The invention may be described briefly as a one-piece fastener for use in detachably securing together apertured first and second workpieces, the assembled workpieces having a given total thickness, the first workpiece aperture being non-circular and having a major dimension and a relatively smaller minor dimension. The fastener has an axially extending shank and at least one clamping surface integral with the shank and projecting outwardly therefrom a radial distance greater than the minor dimension. A head is integral with the shankand has at least a portion capable of elastic deflection between a first position lying axially away from the clamping surface a distance less than the above thickness and a second portion lying axially away from the clamping surface a distance equal to that thickness. A lead-in surface extends in a direction from the clamping surface away from the head to a position displaced axially from the head portion a distance greater than the above thickness when the portion is in the first position such that upon assembly of the fastener and the workpieces with the clamping surface oriented along the major dimension and rotation of the clamping surface in a given direction toward the minor dimension, the lead-in surface will engage the first workpiece and continued rotation will elastically deflect the head portion until the portion reaches the second position and the workpieces are secured between the head and the clamping surface. Means are provided integral with the shank for limiting rotation of the clamping surface in the given direction to positively preclude rotation beyond the orientation with the minor dimension to orientation with the major dimension and consequent release of the fastener and releasably retaining the clamping surface oriented with the minor dimension against unwanted rotation back toward the major dimension.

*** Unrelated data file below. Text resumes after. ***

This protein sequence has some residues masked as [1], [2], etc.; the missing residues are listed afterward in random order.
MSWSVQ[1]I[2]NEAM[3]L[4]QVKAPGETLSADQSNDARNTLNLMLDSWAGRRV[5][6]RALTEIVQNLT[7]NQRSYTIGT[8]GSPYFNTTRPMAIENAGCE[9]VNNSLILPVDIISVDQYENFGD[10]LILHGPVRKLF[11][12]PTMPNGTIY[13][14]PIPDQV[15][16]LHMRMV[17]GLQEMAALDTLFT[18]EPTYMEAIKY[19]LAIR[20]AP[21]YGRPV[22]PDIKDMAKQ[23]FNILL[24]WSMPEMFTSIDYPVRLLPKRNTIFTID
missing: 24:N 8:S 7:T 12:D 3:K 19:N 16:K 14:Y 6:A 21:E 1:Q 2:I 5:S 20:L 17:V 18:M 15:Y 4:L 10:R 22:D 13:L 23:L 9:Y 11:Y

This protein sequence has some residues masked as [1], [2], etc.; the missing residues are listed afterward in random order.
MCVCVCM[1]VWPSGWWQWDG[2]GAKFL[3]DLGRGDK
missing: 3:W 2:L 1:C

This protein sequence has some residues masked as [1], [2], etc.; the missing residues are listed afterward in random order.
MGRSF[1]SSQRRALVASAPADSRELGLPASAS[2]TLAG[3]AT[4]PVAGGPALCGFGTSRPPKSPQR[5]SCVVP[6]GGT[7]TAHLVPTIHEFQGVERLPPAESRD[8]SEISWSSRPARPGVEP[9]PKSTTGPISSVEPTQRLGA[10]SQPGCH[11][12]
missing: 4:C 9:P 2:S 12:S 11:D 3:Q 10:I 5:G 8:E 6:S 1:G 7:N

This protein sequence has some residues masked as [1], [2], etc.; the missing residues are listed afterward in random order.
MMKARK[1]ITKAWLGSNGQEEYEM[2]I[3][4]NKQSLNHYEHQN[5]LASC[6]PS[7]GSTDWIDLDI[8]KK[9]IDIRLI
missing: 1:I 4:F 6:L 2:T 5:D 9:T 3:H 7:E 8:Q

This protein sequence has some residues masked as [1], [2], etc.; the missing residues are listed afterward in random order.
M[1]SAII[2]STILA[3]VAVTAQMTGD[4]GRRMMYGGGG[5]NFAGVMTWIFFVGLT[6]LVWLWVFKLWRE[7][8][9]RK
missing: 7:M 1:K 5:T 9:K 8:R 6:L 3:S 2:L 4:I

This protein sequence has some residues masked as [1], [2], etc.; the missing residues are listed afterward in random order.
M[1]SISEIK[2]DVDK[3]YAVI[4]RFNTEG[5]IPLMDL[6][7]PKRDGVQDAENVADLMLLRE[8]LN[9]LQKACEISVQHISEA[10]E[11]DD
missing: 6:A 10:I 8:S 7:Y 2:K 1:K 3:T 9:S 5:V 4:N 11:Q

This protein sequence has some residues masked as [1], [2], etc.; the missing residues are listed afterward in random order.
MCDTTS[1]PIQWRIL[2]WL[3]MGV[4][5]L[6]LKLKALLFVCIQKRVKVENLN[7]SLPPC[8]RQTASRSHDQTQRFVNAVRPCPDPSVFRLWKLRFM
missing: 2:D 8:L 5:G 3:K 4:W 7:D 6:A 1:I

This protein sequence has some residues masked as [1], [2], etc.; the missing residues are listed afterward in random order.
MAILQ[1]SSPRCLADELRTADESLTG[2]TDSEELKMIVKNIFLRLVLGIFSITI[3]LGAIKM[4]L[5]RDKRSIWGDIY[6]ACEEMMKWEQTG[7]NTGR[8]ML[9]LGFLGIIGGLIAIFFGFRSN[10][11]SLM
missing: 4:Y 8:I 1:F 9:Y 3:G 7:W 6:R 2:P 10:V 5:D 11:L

The invention will be more fully understood and further objects and advantages thereof will become apparent in the following detailed description of an embodiment of the invention illustrated in the accompanying drawing in which:
FIGURE 1 is a perspective view of a fastener constructed in accordance with the invention about to be inserted through apertured workpieces to secure the workpieces together;
FIGURE 2 is a plan view partially sectioned to illustrate the fastener of FIGURE I inserted through the workpieces, but not yet in secured position;
FIGURE 3 is a partially sectioned elevational view of the assembly of FIGURE 2;
FIGURE 4 is a plan view partially sectioned to illustrate the fastener of FIGURE 1 securing the workpieces together;
FIGURE 5 is a partially sectioned plan view of the assembly of FIGURE 4;
FIGURE 6 is an end view of the fastener of FIGURE 1 installed in the workpieces;
FIGURE 7 is a sectional view taken along line 7-7 of FIGURE 2;
FIGURE 8 is a sectional view similar to FIGURE 7 showing the fastener rotated clockwise with respect to the position in FIGURE 7; and
FIGURE 9 is a sectional view taken along line 99 of FIGURE 4.
Referring to the drawings, and particularly to FIG- URE 1, a fastener constructed in accordance with the invention is indicated generally at 10 and is shown about to be assembled with a first plate-like workpiece 12 and a second plate-like workpiece 14 to secure the workpieces together, the first workpiece 12 having a non-circular aperture 16 and the second workpiece having a circular aperture 18.